Alex Allan: In practice, it does not quite work like that, in that when we are putting forward our plans to the Treasury it covers activity... Clearly, as we talked about, it covers Legal Aid, which is roughly half of our spending, but it also covers other areas, for example, on human rights, freedom of information and so on, which is not the electoral reform, electoral administration, which is not covered by PSA targets. Those form a part of our plans as we put them forward to the Treasury. Not everything is covered by PSAs and I believe this is true of most Departments.

Q59 Dr Whitehead: You are, of course, dependent on the Home Office for the delivery of some of your PSA targets. Bearing in mind what has already been suggested about some of the issues relating to the Home Office, are you entirely happy that some of your financial future lies in the hands of a Department that may or may not deliver your targets to you?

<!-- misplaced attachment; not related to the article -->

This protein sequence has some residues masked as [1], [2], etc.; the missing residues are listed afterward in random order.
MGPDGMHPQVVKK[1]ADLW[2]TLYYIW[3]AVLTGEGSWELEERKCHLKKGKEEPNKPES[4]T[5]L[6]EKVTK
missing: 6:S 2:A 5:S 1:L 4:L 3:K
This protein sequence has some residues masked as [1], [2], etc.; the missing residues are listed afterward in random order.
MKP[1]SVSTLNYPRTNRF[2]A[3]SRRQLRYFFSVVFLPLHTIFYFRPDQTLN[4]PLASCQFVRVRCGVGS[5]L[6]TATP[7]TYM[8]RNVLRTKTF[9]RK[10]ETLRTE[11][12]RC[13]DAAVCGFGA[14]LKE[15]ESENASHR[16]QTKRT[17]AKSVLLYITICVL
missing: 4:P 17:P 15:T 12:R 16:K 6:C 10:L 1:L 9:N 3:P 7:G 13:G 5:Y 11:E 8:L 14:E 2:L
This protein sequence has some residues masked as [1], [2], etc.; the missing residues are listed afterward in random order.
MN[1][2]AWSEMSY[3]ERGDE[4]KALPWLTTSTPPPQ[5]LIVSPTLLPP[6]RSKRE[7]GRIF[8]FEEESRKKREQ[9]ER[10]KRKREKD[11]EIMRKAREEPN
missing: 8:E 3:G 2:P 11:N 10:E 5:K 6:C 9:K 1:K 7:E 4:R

Alex Allan: Of course, they are dependent on us, too, to some extent. I think it is right that we do have joint targets. As you say, in the criminal justice area, I do not think it would make much sense to have separate targets. Clearly, internally we have a lot of management information about the operation of the courts, but what ultimately matters is how many offenders are brought to justice, for example, and that does require working together between the police, the prosecutors and the court service, and indeed the probation service, the prison service, all sorts of other parts of the system. It is an issue where I do think setting up the Office for Criminal Justice Reform has made a difference. It has enabled us to get a much better feel for where the particular sticking points might be and, for example, I suppose it must have been about 18 months ago, I remember when the Office for Criminal Justice Reform was looking at future projections for offences brought to justice, and it looked then as if the bottleneck was not actually in the court service but was on the police service in terms of what is called sanction detection, basically how many people are caught and charged. So they put a big effort through the local criminal justice boards into increasing the number of sanction detections, and that succeeded quite markedly and helped make sure that... So it is a process that can look across and say the problem perhaps locally is under-resourced, or the Crown Prosecution Service and what can be done within the overall Crown Prosecution Service to push more resources in one particular area. There are other PSAs. Our asylum one is where our direct involvement is much smaller. Clearly, with something like bringing offences to justice we have a very big role. In the asylum PSA, which is about reducing the number of unfounded asylum claims, our role is quite small and secondary, in the sense that having an efficient appeal system, one that deals with them fairly and quickly and does not enable people to spin out appeals for ever and ever, will help reduce the number of people who feel that it is worth claiming asylum. We play a more indirect role there, but of course, we do work very closely with the Home Office on the asylum and immigration issues to try and make sure that the tribunal works effectively as part of the overall system.